Oil trades near $48 as U.S. stocks seen adding to global glut

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WASHINGTON. KAZINFORM - Oil traded near $48 a barrel amid speculation expanding U.S. inventories will exacerbate a global supply glut that's driven prices to the lowest in more than five years.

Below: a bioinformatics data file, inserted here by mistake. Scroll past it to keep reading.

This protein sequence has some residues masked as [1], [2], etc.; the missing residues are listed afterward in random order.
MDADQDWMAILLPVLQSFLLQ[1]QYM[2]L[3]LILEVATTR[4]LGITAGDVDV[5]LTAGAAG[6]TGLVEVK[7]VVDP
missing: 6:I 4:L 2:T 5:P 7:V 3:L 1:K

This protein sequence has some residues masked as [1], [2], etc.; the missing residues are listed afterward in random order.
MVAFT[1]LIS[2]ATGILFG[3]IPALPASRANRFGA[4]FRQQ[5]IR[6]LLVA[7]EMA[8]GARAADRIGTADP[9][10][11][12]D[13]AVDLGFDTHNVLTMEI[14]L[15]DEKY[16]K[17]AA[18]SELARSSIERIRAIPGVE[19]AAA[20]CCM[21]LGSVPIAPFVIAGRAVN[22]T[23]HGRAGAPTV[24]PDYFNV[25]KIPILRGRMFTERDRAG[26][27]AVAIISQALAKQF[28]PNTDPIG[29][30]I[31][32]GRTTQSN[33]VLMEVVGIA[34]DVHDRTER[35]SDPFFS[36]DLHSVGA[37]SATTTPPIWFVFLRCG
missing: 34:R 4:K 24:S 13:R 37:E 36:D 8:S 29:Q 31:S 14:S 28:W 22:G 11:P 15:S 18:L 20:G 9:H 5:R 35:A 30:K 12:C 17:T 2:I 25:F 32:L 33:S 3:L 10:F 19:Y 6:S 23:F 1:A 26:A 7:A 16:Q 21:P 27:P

Futures were little changed after four days of losses in New York. Stockpiles in the world's biggest oil-consuming country probably rose by 700,000 barrels last week, a Bloomberg News survey showed before a government report today. China won't drive a rebound in oil prices this year as growth in net crude imports will slow in 2015, Citigroup Inc. strategists including Ivan Szpakowski said in research note, Bloomberg reported. Oil slumped by almost half in 2014, the most since the 2008 financial crisis, as the U.S. pumped the most crude in more than three decades and the Organization of Petroleum Exporting Countries resisted calls to cut production. Iran has held talks with Russia to reduce output in the world's biggest crude producer, with "no conclusion reached yet," according to Iranian Oil Minister Bijan Namdar Zanganeh. "Demand continues to be weak to balance supplies," Hong Sung Ki, a commodities analyst at Samsung Futures Inc. in Seoul, said by phone today. "Demand isn't something that can be recovered in the short term while things are not looking great for China and Europe is expected to be hit harder by gloomy circumstances in Russia." West Texas Intermediate for February delivery was up 15 cents, or 0.3 percent, at $48.08 a barrel on the New York Mercantile Exchange at 10:40 a.m. Singapore time. The contract dropped $2.11 to $47.93 yesterday, the lowest settlement since April 21, 2009. The volume of all futures traded was 39 percent below to the 100-day average. U.S. Supplies Brent for February settlement was 6 cents lower at $51.04 a barrel on the London-based ICE Futures Europe exchange. Futures fell $2.01, or 3.8 percent, to $51.10 yesterday, the lowest close since April 30, 2009. The European benchmark crude traded at a premium of $2.97 to WTI. Implied volatility for at-the-money options in the front-month WTI contract increased to 60.2 percent this week, the highest level in more than three years. It was at almost 56 percent today, while Brent volatility rose to more than 48 percent, data compiled by Bloomberg show. U.S. crude inventories probably increased to 386.2 million barrels in the week ended Jan. 2, according to the Bloomberg survey before the Energy Information Administration releases its weekly report today. Slow Imports Supplies at Cushing, Oklahoma, the delivery point for WTI contracts and the biggest U.S. oil-storage hub, expanded by 482,000 barrels last week the American Petroleum Institute said, according to a Twitter posting by Dominick Chirichella. U.S. crude stockpiles slid by 4 million barrels, data from the industry group was said to show. China's net oil imports will probably rise by 3.3 percent this year, compared to 8.9 percent in 2014 as "a slower build-out of refining capacity and record commercial storage builds in 2014 are likely to limit growth in 2015," according to Citigroup. Russia's investment-grade status is being tested after the slump in oil, its main export earner, and sanctions over the conflict in Ukraine threaten the economy with a recession. The cost of insuring the country's bonds against default rose to the highest level in almost six years yesterday. Consensus among OPEC members to stop the fall in oil prices is important while an emergency meeting "won't in itself solve problems," state-run Mehr news agency cited Iran's Zanganeh as saying. Oil markets are witnessing "tensions caused by many factors, chiefly the slow growth in the global economy," Saudi Arabia's King Abdullah said in a speech read out in a broadcast by Crown Prince Salman Bin Abdulaziz. "These tensions aren't new to the oil market, and we've dealt with them in the past with a solid will, with wisdom and experience, and we will deal with the current developments in the oil markets in the same way."

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